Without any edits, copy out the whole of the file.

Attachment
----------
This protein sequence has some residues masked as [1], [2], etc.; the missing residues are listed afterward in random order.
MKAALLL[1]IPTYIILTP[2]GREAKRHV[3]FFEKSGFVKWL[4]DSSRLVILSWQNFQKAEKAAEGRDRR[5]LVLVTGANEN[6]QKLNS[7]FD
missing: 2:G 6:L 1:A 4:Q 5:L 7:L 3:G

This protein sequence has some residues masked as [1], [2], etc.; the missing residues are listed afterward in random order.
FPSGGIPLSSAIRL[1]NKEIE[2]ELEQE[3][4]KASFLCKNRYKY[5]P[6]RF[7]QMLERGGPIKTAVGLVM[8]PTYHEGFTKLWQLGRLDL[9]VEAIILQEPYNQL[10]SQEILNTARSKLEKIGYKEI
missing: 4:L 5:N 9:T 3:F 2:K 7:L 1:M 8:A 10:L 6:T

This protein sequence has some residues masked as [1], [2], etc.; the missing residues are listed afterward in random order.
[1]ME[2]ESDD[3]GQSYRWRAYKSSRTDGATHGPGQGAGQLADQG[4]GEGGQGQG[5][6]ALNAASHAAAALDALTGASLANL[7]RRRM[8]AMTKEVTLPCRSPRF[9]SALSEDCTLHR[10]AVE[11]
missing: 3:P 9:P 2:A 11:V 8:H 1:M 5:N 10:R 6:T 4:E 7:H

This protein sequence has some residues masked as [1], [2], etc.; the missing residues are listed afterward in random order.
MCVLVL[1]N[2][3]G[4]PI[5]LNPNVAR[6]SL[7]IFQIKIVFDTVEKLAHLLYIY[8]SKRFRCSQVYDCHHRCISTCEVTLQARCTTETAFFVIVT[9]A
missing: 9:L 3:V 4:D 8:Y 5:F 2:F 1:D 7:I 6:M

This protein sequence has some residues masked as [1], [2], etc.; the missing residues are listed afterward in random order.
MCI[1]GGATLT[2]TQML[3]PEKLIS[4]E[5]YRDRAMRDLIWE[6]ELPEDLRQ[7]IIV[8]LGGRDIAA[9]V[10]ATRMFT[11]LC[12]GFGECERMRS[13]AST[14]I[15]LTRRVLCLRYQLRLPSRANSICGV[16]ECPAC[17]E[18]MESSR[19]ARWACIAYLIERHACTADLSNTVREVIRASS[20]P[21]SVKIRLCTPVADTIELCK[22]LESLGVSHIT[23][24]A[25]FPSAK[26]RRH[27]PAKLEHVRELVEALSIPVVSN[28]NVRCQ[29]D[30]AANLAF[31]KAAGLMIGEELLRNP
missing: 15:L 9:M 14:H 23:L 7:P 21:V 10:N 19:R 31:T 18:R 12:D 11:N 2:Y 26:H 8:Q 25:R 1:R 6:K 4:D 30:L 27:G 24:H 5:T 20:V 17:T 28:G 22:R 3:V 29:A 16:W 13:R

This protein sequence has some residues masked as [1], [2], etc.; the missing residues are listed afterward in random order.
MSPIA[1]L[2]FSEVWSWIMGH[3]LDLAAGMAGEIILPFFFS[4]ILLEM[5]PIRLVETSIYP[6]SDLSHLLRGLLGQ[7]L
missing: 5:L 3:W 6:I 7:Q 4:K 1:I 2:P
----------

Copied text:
This protein sequence has some residues masked as [1], [2], etc.; the missing residues are listed afterward in random order.
MKAALLL[1]IPTYIILTP[2]GREAKRHV[3]FFEKSGFVKWL[4]DSSRLVILSWQNFQKAEKAAEGRDRR[5]LVLVTGANEN[6]QKLNS[7]FD
missing: 2:G 6:L 1:A 4:Q 5:L 7:L 3:G

This protein sequence has some residues masked as [1], [2], etc.; the missing residues are listed afterward in random order.
FPSGGIPLSSAIRL[1]NKEIE[2]ELEQE[3][4]KASFLCKNRYKY[5]P[6]RF[7]QMLERGGPIKTAVGLVM[8]PTYHEGFTKLWQLGRLDL[9]VEAIILQEPYNQL[10]SQEILNTARSKLEKIGYKEI
missing: 4:L 5:N 9:T 3:F 2:K 7:L 1:M 8:A 10:L 6:T

This protein sequence has some residues masked as [1], [2], etc.; the missing residues are listed afterward in random order.
[1]ME[2]ESDD[3]GQSYRWRAYKSSRTDGATHGPGQGAGQLADQG[4]GEGGQGQG[5][6]ALNAASHAAAALDALTGASLANL[7]RRRM[8]AMTKEVTLPCRSPRF[9]SALSEDCTLHR[10]AVE[11]
missing: 3:P 9:P 2:A 11:V 8:H 1:M 5:N 10:R 6:T 4:E 7:H

This protein sequence has some residues masked as [1], [2], etc.; the missing residues are listed afterward in random order.
MCVLVL[1]N[2][3]G[4]PI[5]LNPNVAR[6]SL[7]IFQIKIVFDTVEKLAHLLYIY[8]SKRFRCSQVYDCHHRCISTCEVTLQARCTTETAFFVIVT[9]A
missing: 9:L 3:V 4:D 8:Y 5:F 2:F 1:D 7:I 6:M

This protein sequence has some residues masked as [1], [2], etc.; the missing residues are listed afterward in random order.
MCI[1]GGATLT[2]TQML[3]PEKLIS[4]E[5]YRDRAMRDLIWE[6]ELPEDLRQ[7]IIV[8]LGGRDIAA[9]V[10]ATRMFT[11]LC[12]GFGECERMRS[13]AST[14]I[15]LTRRVLCLRYQLRLPSRANSICGV[16]ECPAC[17]E[18]MESSR[19]ARWACIAYLIERHACTADLSNTVREVIRASS[20]P[21]SVKIRLCTPVADTIELCK[22]LESLGVSHIT[23][24]A[25]FPSAK[26]RRH[27]PAKLEHVRELVEALSIPVVSN[28]NVRCQ[29]D[30]AANLAF[31]KAAGLMIGEELLRNP
missing: 15:L 9:M 14:H 23:L 7:P 21:V 10:N 19:R 31:T 18:R 12:D 11:N 2:Y 26:H 8:Q 25:R 1:R 6:K 4:D 30:L 27:G 24:H 5:T 20:V 17:T 28:G 22:R 3:V 29:A 16:W 13:R

This protein sequence has some residues masked as [1], [2], etc.; the missing residues are listed afterward in random order.
MSPIA[1]L[2]FSEVWSWIMGH[3]LDLAAGMAGEIILPFFFS[4]ILLEM[5]PIRLVETSIYP[6]SDLSHLLRGLLGQ[7]L
missing: 5:L 3:W 6:I 7:Q 4:K 1:I 2:P